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Thrips are one of the worst kinds of common pests you encounter outside in the garden.

They are so little that they can be a serious problem to spot in time to prevent a serious infection – that’s why prevention is the best tactic to stay thrip-free.

Read on below – learn everything you need to know about dealing with thrips in your garden!

What Are Thrips?

Thrips are small, slender insects that feed on plants by piercing and sucking the plant cells. They can be a serious problem in gardens and greenhouses, causing damage to a wide range of plants.

Identification of Thrips

Thrips are tiny insects that range in size from 0.5 to 2.5 mm. They have slender bodies, with long, narrow wings that are fringed with hairs. Thrips can be yellow, brown, or black in color.

Life cycle of Thrips

Thrips have a short life cycle, with adults laying eggs on plant tissue. The eggs hatch into nymphs, which feed and molt several times before becoming adults. The entire life cycle can be completed in as little as two weeks.

Signs of Thrips Infestation

Signs of thrips infestation include silvery streaks on leaves, distorted or discolored leaves, and stunted growth. Thrips can also spread viruses between plants, which can cause further damage.

Damage Caused by Thrips

Thrips cause damage to plants by sucking the sap from leaves and flowers. This can result in distorted growth and reduced plant vigor. They can also transmit viruses and other diseases that can kill plants.

Natural Methods for Controlling Thrips

There are several natural methods for controlling thrips, including using sticky traps, releasing natural predators such as lacewings or ladybugs, and spraying plants with insecticidal soap or neem oil.

Chemical Methods for Controlling Thrips

Chemical methods for controlling thrips include using insecticides such as pyrethroids or spinosad. It is important to follow the instructions on the label and use these products with caution.

Preventing Thrips Infestations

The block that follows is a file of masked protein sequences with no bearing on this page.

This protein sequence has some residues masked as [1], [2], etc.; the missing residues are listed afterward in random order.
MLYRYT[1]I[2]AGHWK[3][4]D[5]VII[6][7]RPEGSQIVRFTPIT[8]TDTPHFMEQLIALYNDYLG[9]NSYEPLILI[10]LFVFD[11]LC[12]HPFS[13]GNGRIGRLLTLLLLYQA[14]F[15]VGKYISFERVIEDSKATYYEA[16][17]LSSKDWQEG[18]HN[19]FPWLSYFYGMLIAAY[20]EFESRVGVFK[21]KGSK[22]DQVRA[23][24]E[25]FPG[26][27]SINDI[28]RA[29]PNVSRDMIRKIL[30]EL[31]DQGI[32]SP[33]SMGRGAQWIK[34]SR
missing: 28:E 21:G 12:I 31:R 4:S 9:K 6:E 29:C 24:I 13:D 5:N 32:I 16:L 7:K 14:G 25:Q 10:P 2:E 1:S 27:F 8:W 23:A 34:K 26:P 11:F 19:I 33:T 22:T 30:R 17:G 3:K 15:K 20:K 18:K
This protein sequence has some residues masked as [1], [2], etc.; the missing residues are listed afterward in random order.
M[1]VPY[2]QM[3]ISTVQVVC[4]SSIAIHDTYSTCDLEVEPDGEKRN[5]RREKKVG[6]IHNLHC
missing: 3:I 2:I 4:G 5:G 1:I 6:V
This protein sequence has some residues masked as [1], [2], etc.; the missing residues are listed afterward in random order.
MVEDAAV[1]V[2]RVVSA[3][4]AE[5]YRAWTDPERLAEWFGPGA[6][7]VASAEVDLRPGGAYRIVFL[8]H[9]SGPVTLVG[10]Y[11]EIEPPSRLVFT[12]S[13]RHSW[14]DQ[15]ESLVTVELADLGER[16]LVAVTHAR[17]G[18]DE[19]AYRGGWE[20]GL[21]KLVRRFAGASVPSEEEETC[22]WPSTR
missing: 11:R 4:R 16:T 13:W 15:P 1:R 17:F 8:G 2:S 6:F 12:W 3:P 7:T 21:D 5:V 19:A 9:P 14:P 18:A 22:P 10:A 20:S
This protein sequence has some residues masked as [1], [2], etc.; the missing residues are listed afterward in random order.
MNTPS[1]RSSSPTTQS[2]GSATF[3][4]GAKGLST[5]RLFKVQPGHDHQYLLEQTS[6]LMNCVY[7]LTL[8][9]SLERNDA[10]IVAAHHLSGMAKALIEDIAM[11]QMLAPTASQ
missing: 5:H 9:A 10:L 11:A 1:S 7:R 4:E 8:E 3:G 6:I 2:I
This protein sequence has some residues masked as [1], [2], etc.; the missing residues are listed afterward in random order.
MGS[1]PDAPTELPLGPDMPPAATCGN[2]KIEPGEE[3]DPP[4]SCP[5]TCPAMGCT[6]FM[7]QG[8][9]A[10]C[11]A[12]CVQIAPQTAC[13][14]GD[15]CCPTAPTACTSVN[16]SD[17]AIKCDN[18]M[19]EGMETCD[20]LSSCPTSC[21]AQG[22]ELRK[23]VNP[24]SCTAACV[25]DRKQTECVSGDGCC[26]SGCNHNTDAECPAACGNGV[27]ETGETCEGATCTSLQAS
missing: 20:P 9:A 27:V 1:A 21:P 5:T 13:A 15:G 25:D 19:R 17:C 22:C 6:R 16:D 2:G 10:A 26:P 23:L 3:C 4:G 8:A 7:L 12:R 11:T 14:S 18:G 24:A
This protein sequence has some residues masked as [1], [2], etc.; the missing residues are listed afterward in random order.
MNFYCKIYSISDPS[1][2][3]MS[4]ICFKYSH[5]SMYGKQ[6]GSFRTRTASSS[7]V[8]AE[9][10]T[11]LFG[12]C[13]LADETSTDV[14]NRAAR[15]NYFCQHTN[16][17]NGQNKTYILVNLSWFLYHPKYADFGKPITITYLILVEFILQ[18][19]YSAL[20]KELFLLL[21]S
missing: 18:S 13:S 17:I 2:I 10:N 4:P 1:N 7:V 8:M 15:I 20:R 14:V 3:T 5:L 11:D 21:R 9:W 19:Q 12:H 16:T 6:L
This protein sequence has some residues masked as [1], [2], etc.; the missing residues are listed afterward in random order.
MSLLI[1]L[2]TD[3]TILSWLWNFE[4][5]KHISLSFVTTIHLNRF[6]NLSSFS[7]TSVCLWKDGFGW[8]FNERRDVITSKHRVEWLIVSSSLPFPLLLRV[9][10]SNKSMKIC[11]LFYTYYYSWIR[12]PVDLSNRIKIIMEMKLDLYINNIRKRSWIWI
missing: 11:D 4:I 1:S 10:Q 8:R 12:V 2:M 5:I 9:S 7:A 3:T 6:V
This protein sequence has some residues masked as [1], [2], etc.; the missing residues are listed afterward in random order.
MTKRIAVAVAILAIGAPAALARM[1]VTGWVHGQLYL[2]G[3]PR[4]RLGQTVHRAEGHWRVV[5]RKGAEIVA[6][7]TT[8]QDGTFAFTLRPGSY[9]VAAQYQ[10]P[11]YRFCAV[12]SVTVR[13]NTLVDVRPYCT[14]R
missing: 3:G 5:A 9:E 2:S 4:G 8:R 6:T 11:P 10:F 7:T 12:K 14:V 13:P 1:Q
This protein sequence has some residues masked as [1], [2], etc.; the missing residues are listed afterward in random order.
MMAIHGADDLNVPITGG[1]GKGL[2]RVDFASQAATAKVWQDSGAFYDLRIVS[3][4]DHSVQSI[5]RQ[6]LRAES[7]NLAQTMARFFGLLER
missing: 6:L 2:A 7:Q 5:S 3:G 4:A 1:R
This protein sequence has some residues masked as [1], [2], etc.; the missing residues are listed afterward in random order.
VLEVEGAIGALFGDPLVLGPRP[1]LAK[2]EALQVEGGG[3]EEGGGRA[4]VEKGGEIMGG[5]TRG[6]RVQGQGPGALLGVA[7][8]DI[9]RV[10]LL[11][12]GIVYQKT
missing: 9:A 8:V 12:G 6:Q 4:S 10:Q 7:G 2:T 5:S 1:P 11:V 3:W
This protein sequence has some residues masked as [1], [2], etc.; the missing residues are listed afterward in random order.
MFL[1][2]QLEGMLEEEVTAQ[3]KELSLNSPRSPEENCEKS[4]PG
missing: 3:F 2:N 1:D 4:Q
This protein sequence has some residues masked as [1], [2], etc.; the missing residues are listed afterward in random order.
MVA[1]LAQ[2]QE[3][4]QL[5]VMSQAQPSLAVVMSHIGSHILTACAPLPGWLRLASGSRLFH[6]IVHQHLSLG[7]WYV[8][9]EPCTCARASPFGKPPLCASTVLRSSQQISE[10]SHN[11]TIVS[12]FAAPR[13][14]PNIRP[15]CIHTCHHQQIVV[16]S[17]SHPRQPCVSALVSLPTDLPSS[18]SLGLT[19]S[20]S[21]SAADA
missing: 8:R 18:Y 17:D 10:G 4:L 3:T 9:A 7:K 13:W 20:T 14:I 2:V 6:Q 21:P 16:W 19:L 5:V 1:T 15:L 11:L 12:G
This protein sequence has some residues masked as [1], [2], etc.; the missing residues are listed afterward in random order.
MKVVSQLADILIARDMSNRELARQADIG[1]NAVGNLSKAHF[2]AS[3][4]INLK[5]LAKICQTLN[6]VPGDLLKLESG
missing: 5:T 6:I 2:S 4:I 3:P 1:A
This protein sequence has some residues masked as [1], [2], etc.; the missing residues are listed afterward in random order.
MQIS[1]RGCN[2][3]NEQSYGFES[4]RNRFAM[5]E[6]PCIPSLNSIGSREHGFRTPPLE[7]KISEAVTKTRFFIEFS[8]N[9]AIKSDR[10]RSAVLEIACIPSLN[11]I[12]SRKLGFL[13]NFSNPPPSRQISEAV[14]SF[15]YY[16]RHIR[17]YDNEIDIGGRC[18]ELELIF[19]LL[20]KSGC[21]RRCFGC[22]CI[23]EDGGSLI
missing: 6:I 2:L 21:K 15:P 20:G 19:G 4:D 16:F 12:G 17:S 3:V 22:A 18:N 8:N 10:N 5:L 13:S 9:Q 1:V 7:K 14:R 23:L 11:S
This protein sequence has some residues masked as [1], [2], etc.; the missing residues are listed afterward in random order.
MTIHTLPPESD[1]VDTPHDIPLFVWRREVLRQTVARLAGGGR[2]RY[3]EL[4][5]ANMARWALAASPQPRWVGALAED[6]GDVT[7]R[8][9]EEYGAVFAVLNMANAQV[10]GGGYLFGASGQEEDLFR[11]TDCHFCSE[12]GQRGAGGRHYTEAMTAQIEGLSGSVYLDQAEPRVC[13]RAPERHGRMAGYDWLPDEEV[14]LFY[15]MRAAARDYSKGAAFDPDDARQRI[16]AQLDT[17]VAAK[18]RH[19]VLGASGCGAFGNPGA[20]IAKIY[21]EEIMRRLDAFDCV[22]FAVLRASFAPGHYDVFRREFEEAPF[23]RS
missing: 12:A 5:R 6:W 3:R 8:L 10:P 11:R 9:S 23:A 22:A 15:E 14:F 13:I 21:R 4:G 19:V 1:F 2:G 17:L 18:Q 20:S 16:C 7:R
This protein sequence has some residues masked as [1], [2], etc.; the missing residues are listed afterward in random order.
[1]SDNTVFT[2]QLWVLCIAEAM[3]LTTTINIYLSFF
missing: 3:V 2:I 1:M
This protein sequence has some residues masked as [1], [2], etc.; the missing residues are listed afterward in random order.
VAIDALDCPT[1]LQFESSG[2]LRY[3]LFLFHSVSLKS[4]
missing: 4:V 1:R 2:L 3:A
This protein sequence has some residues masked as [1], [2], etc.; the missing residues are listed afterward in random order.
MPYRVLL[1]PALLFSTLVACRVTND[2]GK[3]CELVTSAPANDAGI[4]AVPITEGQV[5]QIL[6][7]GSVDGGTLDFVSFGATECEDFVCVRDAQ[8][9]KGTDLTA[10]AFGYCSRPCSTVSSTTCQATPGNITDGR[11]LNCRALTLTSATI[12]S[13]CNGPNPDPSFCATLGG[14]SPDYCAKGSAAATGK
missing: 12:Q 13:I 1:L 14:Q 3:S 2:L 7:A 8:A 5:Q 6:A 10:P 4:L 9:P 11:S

Preventing thrips infestations can be achieved by planting thrips-resistant varieties of plants, removing weeds that can harbor thrips, and practicing good garden hygiene.

When to Seek Professional Help

If a thrips infestation is severe or persists despite using natural and chemical methods of control, it may be necessary to seek professional help from a pest control expert.

A Final Word About Dealing With Thrips

By understanding the life cycle, signs of infestation, and methods for controlling thrips, gardeners can effectively prevent and manage thrips infestations in their gardens and greenhouses.

By taking proactive measures and using a combination of natural and chemical methods, it is possible to keep plants healthy and thriving.


What do thrips look like?

Thrips are tiny, slender insects that are usually less than one-sixteenth inch long. They range in color from yellow to black or brown.

How do I know if my plants have thrips?

Signs of thrips infestation include distorted or discolored leaves, silvery streaks on leaves, and flowers that fail to open or look deformed.

How can I prevent thrips from infesting my plants?

To prevent thrips, avoid planting plants that are susceptible to thrips in hot, dry locations. You can also use reflective mulches and insecticidal soaps to deter thrips.

How can I get rid of thrips if they have already infested my plants?

You can use insecticides like spinosad or neem oil to kill thrips on contact. Make sure to spray the underside of leaves where thrips like to hide.

Are thrips harmful to humans?

While thrips do not pose a direct threat to humans, some species of thrips can transmit plant viruses, which can affect crops and ornamental plants.

Suggest Reading: Unwelcome Guests: Beginner’s Guide to Common Garden Pests

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